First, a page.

I greatly enjoy working with those who struggle with anxiety and perfectionism. Helping clients learn how to move through and beyond anxiety is something I greatly enjoy. I also love working with those in the geek and gamer communities. I believe that geek culture is its own specific subculture and having specific training and understanding of geek culture is important to clients that identify themselves as being a geek.

6. Can you tell us more about your specialty in anxiety?

The American culture puts forth this idea that any anxiety is bad. When we experience anxiety we can often start to think there is something wrong with us and get anxiety about our anxiety. This becomes a loop that can get us stuck in our heads and stop us from living our lives. I like to help my clients learn to have a more effective relationship with their anxiety in order to not get stuck in the anxiety feedback loop.

I work on teaching compassion for our minds and the work they do for us. Through learning how our mind works and interprets the world around us, we can break away from feeling shame or guilt for having anxiety. Explaining how our minds work and the function of anxiety is not challenging; changing how we interact with our experiences, however, can be quite difficult.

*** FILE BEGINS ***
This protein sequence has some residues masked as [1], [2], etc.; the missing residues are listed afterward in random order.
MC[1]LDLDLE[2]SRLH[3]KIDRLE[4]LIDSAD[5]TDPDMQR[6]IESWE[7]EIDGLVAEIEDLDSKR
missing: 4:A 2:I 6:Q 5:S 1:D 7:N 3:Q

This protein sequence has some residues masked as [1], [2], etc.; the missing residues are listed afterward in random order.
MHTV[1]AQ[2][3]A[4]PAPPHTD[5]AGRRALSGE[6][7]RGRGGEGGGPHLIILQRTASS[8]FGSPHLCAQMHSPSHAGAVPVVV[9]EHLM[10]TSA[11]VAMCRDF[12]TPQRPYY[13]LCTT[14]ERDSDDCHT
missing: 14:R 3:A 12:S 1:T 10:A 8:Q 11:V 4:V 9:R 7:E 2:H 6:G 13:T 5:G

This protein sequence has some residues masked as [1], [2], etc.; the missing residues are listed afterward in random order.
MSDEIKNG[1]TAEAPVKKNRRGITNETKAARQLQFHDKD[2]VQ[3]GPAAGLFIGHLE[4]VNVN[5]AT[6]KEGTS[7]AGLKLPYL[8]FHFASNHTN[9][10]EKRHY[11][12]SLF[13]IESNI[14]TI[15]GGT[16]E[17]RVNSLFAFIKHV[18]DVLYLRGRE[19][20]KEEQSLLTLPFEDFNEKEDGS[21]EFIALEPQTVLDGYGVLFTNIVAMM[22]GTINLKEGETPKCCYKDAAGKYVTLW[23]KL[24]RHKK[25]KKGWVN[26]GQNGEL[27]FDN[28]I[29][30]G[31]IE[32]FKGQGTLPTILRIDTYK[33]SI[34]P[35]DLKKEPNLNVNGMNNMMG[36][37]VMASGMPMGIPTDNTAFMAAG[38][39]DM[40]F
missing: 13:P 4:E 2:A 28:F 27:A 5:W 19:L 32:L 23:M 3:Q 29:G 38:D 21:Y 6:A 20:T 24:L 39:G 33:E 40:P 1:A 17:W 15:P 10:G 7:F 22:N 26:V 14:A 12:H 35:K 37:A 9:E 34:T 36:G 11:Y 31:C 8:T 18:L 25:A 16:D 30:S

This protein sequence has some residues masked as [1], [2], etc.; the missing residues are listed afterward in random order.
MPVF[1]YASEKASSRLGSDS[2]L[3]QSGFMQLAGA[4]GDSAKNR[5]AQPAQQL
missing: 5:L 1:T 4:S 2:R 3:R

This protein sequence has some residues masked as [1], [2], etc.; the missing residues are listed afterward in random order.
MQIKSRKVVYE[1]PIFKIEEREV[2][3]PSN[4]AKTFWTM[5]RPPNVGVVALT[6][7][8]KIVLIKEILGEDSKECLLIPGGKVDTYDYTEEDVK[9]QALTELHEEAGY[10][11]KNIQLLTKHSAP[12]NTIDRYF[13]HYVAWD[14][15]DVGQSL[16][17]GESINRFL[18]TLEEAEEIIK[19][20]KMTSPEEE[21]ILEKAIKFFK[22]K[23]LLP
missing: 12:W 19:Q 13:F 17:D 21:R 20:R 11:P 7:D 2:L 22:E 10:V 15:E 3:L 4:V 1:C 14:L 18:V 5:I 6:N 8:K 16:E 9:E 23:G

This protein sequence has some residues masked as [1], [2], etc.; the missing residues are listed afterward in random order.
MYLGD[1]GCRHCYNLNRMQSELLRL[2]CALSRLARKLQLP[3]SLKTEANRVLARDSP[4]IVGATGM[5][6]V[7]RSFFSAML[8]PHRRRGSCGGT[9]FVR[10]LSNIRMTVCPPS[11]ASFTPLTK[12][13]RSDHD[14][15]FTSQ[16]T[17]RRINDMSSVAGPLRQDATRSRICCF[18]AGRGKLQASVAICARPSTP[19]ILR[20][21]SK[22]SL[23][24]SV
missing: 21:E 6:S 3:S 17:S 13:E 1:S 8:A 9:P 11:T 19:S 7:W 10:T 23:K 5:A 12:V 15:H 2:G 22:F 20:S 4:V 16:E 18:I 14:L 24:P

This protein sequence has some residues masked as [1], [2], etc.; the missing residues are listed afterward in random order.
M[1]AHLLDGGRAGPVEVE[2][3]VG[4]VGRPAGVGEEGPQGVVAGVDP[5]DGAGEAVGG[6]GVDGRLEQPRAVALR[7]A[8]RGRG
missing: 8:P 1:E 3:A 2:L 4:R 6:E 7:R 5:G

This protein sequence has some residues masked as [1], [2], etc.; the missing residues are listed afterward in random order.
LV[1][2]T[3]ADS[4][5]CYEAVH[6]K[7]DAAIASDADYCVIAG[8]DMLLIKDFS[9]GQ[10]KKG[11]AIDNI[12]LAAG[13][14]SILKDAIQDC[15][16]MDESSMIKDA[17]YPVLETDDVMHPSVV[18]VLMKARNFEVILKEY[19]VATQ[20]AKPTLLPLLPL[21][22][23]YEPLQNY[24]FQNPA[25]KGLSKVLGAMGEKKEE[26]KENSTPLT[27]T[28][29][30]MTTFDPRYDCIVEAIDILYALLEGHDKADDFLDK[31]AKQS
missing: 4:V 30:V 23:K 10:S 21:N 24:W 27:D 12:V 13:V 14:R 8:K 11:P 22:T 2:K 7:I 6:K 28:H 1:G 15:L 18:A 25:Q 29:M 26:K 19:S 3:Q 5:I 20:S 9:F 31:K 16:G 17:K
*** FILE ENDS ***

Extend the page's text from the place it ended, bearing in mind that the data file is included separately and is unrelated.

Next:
7. Can you tell us more about your specialty in trauma?

While in the military, I worked with many soldiers experiencing PTSD with identified traumas ranging from bad accidents to combat to sexual assault. Trauma is a particularly difficult load to bear as we often do not want to think about what happened, yet it is often all we can think about. The good news is that trauma is treatable. It can be a challenge, yet it can be treated. I work to help my trauma clients build a solid foundation from which we start to work through the trauma experiences. Once we have a solid foundation, we will use a specified treatment modality to help work through the challenges in the way of reclaiming life after trauma.

8. Can you tell us more about your work with women?

The culture of the United States can be challenging for women. So much has happened in the last 50 years for women's rights, yet there are still so many challenges to overcome. Understanding how culture can impact our experience is important. From working with girls trying to navigate complex social structures of middle and high school to women facing challenges in the work place, I work with clients to discuss and tackle these issues. We discuss culture, cultural change, advocacy, assertiveness, and the stressors that can come with trying to "do it all."